1977: The MacKenzie Interview, Complete Transcript

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1977: The MacKenzie Interview, Complete Transcript

Postby In His Words » Fri Apr 30, 2010 8:52 pm

Frank Herbert interviewed by Peter Sean MacKenzie [unpublished interview]
16 January 1977 // at Frank Herbert's home, Port Townsend, Washington

(To photographer Don Anderson:)

I have a superb 43-86 zoom that would fit that camera. I picked it up in {....}. I shot a roll with 12 lenses, selecting number and then processing and examining the negatives.

I haven't used it for about {....}. Where'd you get the adapter? Oh, yeah. That's the nice thing about that lens. You can virtually ignore bellows factors and use it.

(To MacKenzie:)

I was raised in Kitsap County {Washington}. My dad was a whistle punk in the old logging days within 20 miles of here. What's a punk? They used to use donkey engines in the old steam engines and they'd have to keep it out of sight. Over a hill or down in the brush. The whistle punk stood someplace where he could see the donkey engine and he had a whistle and he signaled when they were ready to pull the logs. In those days, they just put him in {....} he'd be in the third spot. Young kids usually did it. I think he was 14 or 15 years old. It was a summer job. Twenty-five cents a day {laughs}.

I lived in the {San Francisco} Bay area for 15 years. I moved back up here seven years ago.

In the novel "Dune," what is the Landsraad?

Well, Landsraad is an old Scandinavian word for an assembly of landowners. It's historically accurate in that it was an assembly and the first meetings of the legislative body - an early one, yes. The Landsraad - it's the landed gentry.

How do you pronounce "Atreides"?

What the difference how you say it? Pronunciation changes. Language is a very volatile subject. Spoken language, yes. Written language, not as much. But written language also changes. But the spoken language, my god. Accent, variations on pronunciation - a very volatile thing. So what's the difference how you pronounce it? The only thing I go by is I pronounce a man's name the way he pronounces it. I figure he should know. {laughs} Atreides is Atreus - the family Atreus out of Greek mythology.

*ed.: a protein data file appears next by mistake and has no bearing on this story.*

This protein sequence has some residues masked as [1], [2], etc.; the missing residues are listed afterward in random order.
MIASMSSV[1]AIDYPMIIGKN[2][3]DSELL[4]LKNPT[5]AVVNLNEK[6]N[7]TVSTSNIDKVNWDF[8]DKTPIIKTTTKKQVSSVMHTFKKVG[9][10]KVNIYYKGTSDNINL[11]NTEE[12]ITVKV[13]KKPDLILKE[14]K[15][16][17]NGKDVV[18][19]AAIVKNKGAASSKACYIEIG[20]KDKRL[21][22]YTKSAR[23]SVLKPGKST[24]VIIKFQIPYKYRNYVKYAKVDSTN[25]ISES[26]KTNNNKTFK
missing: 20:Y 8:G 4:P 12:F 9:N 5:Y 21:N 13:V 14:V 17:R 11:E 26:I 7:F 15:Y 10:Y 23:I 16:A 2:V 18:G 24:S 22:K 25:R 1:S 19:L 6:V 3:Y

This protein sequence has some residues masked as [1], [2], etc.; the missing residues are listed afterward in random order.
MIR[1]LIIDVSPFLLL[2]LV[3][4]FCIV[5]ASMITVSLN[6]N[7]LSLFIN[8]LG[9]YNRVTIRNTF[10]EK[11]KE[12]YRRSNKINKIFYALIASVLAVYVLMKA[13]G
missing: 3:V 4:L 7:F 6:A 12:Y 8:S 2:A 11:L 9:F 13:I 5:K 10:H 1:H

{Pronunciation}... That's missing the point.

What is your conception of "now"?

I think the only way you can deal with a mixed-up time sense which our society has, and a mixed-up sense of how the universe works {....} - our society today is absolutes. They're an odd list of figures - {....} is to balance.

You're a surfboard driver. You're always hanging ten. That's the attitude you've got. The real question is how you deal with integrating a past with the now, so that you won't repeat the errors.

(MacKenzie cites the popular concept of linear time.)

Of course, you're thinking in linear sense. You're caught by linear time. {laughs} Time is a river... {laughs} nonsense!

(Regarding his living room bookcase, which contains every edition in every language of every book he's published:)

That is height of the publication collection. In other words, I have to have a copy of every book. You need it - I may get a query from somebody wanting a certain right to something I've written. I have the negatives right here.

"Dune" and some of the other books are in Japanese, Swedish, Italian, French, German, Spanish, Dutch, Portuguese, I guess that covers it. It's not in Urdu yet. Urdu is an interesting language. Urdu is the language in the world where the first publication of softcover books have the largest first press run in the world. They think nothing, nothing at all, of running five million, 10 million copies on a first press run. The books would sell from 10 cents to 90 cents the last time I was there (India).
If you're buying a dictionary, let's say. We have a four-volume English-Urdu, Urdu-English dictionary. I think it cost $2.50 for the four volumes. Lousy printing quality.

(Regarding present developments on Herbert's estate:)

We put together a development of evolution concept which looks like it was just moved here. And we're moving along with it.
The hang-up that our society has is that our society's full of people who are light-switch conditioned. Flip the switch and there it is. And the world doesn't work that way; the universe doesn't work that way. Our universe works on the basis of seasons and evolution - that is, you may start out to make up one thing, but conditions change, so you develop another.

But we're within our boundaries with the development. We just put a double-use house over the pool. The whole pool concept here is for multiple use. Where you see carpentry, they're solar collectors. There'll be solar collectors on both sides. I intend to use the pool water - 30,000 gallons - as heat storage to heat the greenhouse at night. We'll overheat the pool during the day - we generally swim in the mornings - we can draw 20 degrees from 30,000 gallons at night to heat the greenhouse, with a little radiator and small pumps. We'll even have an alternative of a small windmill to run the pumps.